What Is Kyphosis?
Kyphosis is one of the most common diseases of the spine. A kyphosis – or popularly “round back” – is a convex (dorsally convex) form of the back in the area of the thoracic spine. The tendency towards a rounded back, the so-called kyphosis, can also manifest itself in the middle (thoracolumbar) and the lower (lumbar) section of the spine.
Kyphosis is physiological up to an angle of approx. 40 ° according to Cobb in the area of the thoracic spine. To determine whether there is a pathological change in the vertebral body, several factors must be checked. There are two main groups of kyphoses: the congenital and the acquired.
A distinction is also made between the so-called arcuate (arc-shaped) and angular (angular) kyphoses. The causes of the angular are growth disorders (congenital wedge vertebrae) or certain diseases such as osteoporosis or ankylosing spondylitis.
The arcuaries are usually based on traumatic or pathological changes caused by tumors or inflammation. A pronounced hump, the so-called Gibbus, can often be seen in the angular. Angular kyphoses can damage the spinal cord.
(Illustration: patient with Scheuermann’s disease in the thoracic spine, the rounded back is clearly visible.)
How is kyphosis diagnosed?
To determine whether it is a structural change in the spine or a poor posture, the postural test according to Matthias is used – especially in children.
The patient stands upright with arms outstretched. If he can hold the position for more than 30 seconds, one assumes “posture health”. Posture weakness exists if the 30 seconds are not reached.
If the position cannot be taken at all, there is a decline in posture.
High-grade kyphoses, such as ankylosing spondylitis, can hinder human upright walking.
(Figure: The Matthias posture test is used to diagnose Scheuermann kyphosis.)
How Common Is Scheuermann’s Disease?
Scheuermann’s disease is the most common spinal disease. Scheuermann’s disease is present in about 30% of the population. It usually occurs in male patients between the ages of eight and thirteen.
The wedge vertebrae can be clearly seen on the x-ray, this is osteoporosis.
Due to the fact that it is extremely difficult to separate a pathological from a physiological kyphosis, the frequency indication is subject to large fluctuations. In addition to a flaccid posture, a metabolic disorder is decisive for the development of this disease.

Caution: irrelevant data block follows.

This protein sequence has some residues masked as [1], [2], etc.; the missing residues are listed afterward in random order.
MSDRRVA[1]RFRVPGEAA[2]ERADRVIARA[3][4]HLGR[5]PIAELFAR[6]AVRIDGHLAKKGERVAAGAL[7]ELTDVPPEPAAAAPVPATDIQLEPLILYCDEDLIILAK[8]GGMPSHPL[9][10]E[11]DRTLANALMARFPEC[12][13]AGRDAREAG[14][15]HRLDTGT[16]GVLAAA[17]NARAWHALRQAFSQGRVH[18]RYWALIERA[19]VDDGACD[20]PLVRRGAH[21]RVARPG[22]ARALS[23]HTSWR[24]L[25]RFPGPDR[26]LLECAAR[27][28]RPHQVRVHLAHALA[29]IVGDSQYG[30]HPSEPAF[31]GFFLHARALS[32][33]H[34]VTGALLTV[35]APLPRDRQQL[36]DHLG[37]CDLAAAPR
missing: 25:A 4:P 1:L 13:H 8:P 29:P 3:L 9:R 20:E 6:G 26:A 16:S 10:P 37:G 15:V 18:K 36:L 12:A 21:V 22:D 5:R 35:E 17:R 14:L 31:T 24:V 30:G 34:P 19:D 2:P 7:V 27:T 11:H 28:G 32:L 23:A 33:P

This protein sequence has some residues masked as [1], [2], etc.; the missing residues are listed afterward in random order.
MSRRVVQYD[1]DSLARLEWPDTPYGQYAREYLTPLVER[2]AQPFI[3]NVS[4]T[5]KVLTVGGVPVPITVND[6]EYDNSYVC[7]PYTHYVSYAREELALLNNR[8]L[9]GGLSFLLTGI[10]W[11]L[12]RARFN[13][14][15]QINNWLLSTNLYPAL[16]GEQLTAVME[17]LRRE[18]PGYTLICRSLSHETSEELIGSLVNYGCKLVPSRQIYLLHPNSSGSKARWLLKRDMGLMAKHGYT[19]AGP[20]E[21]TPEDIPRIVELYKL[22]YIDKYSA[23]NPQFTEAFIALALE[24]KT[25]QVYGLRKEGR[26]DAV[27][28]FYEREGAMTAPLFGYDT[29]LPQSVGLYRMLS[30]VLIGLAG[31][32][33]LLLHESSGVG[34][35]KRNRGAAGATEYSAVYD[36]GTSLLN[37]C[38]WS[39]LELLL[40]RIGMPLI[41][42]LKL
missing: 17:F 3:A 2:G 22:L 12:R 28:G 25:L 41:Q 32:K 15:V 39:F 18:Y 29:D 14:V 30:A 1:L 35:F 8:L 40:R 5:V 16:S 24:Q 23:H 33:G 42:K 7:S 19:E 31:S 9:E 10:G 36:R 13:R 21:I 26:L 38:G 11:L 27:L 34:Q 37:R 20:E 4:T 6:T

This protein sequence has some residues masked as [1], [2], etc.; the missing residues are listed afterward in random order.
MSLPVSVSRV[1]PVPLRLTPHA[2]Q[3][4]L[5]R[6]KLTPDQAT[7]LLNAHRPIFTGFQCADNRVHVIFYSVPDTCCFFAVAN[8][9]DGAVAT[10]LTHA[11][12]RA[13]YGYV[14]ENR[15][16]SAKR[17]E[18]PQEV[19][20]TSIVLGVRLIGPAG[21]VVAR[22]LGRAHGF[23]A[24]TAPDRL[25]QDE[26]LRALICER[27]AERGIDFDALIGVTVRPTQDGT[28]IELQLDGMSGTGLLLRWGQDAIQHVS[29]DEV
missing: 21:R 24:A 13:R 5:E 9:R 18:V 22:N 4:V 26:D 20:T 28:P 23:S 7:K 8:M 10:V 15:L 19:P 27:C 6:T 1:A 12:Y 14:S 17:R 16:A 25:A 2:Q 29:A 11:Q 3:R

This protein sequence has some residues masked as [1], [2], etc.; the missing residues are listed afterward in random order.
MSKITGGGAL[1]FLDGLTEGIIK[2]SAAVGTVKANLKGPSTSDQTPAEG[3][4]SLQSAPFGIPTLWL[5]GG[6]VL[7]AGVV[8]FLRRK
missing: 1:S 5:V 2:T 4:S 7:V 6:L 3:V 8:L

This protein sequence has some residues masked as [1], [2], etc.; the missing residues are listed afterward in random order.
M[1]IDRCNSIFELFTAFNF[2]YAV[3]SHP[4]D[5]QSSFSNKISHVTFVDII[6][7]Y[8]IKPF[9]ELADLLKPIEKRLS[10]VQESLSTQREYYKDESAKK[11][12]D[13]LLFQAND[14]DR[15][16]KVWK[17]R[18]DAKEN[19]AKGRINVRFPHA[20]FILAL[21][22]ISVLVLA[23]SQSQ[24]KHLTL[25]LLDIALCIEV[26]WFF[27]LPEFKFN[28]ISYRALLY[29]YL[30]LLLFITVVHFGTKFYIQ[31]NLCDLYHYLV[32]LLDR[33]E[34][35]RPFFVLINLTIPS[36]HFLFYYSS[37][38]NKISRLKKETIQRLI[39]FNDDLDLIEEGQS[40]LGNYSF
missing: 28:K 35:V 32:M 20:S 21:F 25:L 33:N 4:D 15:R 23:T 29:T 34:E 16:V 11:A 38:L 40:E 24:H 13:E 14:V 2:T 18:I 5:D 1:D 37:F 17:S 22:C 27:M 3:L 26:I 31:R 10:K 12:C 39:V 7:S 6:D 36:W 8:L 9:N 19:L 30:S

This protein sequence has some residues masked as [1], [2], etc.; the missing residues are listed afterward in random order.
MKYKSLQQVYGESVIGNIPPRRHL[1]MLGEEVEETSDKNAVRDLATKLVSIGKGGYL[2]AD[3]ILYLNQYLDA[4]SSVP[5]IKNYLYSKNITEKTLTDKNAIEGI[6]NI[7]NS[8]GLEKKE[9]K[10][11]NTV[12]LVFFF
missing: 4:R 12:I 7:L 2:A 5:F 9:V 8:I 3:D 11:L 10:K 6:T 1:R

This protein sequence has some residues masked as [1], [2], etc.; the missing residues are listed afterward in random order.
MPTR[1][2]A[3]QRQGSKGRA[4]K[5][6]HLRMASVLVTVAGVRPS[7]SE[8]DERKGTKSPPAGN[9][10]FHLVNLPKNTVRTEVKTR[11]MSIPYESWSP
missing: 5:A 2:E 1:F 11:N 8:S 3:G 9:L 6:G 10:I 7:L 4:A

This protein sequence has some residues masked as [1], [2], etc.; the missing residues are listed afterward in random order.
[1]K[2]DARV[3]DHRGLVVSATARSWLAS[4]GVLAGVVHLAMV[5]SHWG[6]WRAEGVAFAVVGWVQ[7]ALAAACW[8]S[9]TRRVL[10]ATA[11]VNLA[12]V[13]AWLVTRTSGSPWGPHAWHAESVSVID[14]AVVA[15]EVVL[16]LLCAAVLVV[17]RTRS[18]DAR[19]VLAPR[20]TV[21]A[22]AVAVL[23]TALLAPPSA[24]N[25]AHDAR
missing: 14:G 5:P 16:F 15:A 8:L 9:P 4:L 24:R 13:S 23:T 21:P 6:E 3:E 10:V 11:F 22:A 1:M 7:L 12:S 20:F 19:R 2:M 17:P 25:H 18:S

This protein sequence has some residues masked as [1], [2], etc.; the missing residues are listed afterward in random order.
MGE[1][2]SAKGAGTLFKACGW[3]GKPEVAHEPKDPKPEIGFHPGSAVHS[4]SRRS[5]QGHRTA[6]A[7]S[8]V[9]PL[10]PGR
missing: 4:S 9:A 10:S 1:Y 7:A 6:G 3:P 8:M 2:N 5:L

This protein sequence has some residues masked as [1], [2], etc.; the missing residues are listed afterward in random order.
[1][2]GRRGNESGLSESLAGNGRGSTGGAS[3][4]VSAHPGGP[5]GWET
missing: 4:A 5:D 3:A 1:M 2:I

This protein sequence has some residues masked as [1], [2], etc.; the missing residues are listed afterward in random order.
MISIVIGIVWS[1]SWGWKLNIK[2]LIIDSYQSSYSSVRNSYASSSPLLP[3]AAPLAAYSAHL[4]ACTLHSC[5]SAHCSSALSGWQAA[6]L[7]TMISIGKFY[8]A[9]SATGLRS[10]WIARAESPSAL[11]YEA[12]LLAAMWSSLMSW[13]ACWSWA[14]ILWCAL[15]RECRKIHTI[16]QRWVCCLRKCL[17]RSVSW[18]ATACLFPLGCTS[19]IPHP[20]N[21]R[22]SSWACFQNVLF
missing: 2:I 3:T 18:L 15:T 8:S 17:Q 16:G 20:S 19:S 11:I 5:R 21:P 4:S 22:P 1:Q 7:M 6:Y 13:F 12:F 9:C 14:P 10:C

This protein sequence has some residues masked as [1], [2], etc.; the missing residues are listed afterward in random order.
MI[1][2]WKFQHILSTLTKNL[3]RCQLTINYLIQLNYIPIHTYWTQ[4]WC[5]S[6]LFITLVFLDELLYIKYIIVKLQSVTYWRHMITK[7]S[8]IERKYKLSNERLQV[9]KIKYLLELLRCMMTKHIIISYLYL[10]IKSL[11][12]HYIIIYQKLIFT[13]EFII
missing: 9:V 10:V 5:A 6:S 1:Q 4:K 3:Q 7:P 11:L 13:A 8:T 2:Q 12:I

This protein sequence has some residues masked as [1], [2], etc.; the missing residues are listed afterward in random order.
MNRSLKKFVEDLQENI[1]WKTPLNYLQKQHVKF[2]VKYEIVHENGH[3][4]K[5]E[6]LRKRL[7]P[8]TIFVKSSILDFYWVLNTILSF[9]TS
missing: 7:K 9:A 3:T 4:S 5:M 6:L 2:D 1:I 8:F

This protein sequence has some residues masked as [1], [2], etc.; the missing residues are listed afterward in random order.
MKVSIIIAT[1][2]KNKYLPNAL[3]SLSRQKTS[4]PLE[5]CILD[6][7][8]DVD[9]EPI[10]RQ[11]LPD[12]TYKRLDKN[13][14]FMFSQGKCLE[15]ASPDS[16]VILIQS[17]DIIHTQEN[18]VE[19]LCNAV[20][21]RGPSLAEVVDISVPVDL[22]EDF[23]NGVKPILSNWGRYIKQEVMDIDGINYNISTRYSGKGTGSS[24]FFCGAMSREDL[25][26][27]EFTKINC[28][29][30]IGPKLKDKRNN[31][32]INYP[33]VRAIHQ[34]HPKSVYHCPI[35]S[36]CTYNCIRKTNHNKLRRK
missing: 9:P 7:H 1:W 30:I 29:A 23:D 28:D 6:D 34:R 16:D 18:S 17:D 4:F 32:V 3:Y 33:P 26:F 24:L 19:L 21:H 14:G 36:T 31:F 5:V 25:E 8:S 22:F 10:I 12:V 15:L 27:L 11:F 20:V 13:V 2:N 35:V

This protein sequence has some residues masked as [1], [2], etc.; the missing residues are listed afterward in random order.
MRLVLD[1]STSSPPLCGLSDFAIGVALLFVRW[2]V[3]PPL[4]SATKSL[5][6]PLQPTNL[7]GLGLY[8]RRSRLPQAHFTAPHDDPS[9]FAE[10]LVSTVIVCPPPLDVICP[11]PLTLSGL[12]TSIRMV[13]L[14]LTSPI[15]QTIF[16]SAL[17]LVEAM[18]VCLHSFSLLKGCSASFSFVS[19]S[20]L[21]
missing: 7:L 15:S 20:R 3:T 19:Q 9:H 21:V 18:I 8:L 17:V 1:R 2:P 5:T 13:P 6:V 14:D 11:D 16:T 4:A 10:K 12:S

This is the reason for the reduced resilience of the vertebral bodies. A strong mechanical load on the vertebral bodies as in competitive sports (gymnasts, trampoline jumpers) can also be the cause of a Scheuermann’s disease. The result is a deformation of the vertebrae.
The deformed vertebrae are called wedge vertebrae. The therapeutic measures aim to reduce the pressure on the vertebral bodies and prevent further deformation.
In the case of kyphosis, special trunk orthoses (braces) can be very effective and, if used correctly, can stop the damage to the affected spinal segments.
Treatment with physiotherapy and TLSO trunk orthoses
There are various therapies based on the cause of the kyphosis.
In the case of poor posture or minor growth-related changes in the spine, physiotherapeutic measures are usually promising.
For higher-grade kyphoses, trunk orthoses are used. Special trunk orthoses (corsets) are very effective and can prevent damage to the affected spinal segments when used correctly. Corsets for the treatment of Scheuermann kyphosis can be manufactured in a stable frame construction. Modern TLSO (thoraco-lumbo-sacral-orthosis) trunk orthoses are manufactured using CAD technology. You straighten the spine in the affected segment.
In severe cases, the corresponding area of the spine is surgically straightened or stabilized.
Treatment Of Kyphosis With Trunk Orthoses (Braces)
Modern trunk orthoses for patients with kyphosis are manufactured using CAD technology. The materials and the special biomechanical requirements of the corsets are precisely tailored to their function. The kyphosis braces are available as robust, lightweight frame constructions from specialized orthopedic companies.
Patients and parents should clarify in advance exactly where they can be supplied with a TLSO corset. Practice shows that there are big differences in the quality of the trunk orthoses and the associated overall care of the patients.
Therapy with a corset is tailored precisely to accompanying physiotherapy by experienced specialists. In addition, regular checks by the orthopedic technician are required to check the trunk orthosis.